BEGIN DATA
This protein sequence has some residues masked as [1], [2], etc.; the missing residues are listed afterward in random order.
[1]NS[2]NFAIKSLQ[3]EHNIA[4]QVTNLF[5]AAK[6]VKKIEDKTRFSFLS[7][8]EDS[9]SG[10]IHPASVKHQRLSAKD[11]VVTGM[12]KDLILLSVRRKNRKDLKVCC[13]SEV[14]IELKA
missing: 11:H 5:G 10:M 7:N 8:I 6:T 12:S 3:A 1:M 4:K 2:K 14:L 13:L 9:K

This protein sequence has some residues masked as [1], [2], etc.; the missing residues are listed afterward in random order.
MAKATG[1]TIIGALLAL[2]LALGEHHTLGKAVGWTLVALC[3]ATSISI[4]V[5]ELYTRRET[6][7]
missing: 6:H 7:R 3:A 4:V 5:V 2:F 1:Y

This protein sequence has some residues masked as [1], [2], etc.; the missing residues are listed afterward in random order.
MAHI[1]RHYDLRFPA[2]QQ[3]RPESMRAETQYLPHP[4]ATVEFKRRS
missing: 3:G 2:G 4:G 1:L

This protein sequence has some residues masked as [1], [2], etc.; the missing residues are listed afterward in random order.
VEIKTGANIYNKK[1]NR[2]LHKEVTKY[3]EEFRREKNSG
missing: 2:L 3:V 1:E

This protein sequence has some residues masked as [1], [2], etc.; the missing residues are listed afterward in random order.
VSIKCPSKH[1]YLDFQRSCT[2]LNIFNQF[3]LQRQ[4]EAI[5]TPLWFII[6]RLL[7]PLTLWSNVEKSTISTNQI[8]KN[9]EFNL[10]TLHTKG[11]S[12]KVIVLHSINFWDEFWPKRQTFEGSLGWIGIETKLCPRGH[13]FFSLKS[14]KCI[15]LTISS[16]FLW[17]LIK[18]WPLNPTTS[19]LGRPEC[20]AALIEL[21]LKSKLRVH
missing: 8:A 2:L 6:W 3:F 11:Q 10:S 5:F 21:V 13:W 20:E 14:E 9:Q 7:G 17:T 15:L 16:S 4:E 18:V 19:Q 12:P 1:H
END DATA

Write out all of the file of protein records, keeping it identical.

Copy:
This protein sequence has some residues masked as [1], [2], etc.; the missing residues are listed afterward in random order.
[1]NS[2]NFAIKSLQ[3]EHNIA[4]QVTNLF[5]AAK[6]VKKIEDKTRFSFLS[7][8]EDS[9]SG[10]IHPASVKHQRLSAKD[11]VVTGM[12]KDLILLSVRRKNRKDLKVCC[13]SEV[14]IELKA
missing: 11:H 5:G 10:M 7:N 8:I 6:T 12:S 3:A 1:M 4:K 2:K 14:L 13:L 9:K

This protein sequence has some residues masked as [1], [2], etc.; the missing residues are listed afterward in random order.
MAKATG[1]TIIGALLAL[2]LALGEHHTLGKAVGWTLVALC[3]ATSISI[4]V[5]ELYTRRET[6][7]
missing: 6:H 7:R 3:A 4:V 5:V 2:F 1:Y

This protein sequence has some residues masked as [1], [2], etc.; the missing residues are listed afterward in random order.
MAHI[1]RHYDLRFPA[2]QQ[3]RPESMRAETQYLPHP[4]ATVEFKRRS
missing: 3:G 2:G 4:G 1:L

This protein sequence has some residues masked as [1], [2], etc.; the missing residues are listed afterward in random order.
VEIKTGANIYNKK[1]NR[2]LHKEVTKY[3]EEFRREKNSG
missing: 2:L 3:V 1:E

This protein sequence has some residues masked as [1], [2], etc.; the missing residues are listed afterward in random order.
VSIKCPSKH[1]YLDFQRSCT[2]LNIFNQF[3]LQRQ[4]EAI[5]TPLWFII[6]RLL[7]PLTLWSNVEKSTISTNQI[8]KN[9]EFNL[10]TLHTKG[11]S[12]KVIVLHSINFWDEFWPKRQTFEGSLGWIGIETKLCPRGH[13]FFSLKS[14]KCI[15]LTISS[16]FLW[17]LIK[18]WPLNPTTS[19]LGRPEC[20]AALIEL[21]LKSKLRVH
missing: 8:A 2:L 6:W 3:F 11:Q 10:S 5:F 21:V 13:W 20:E 14:E 9:Q 7:G 17:T 15:L 16:S 4:E 18:V 19:Q 12:P 1:H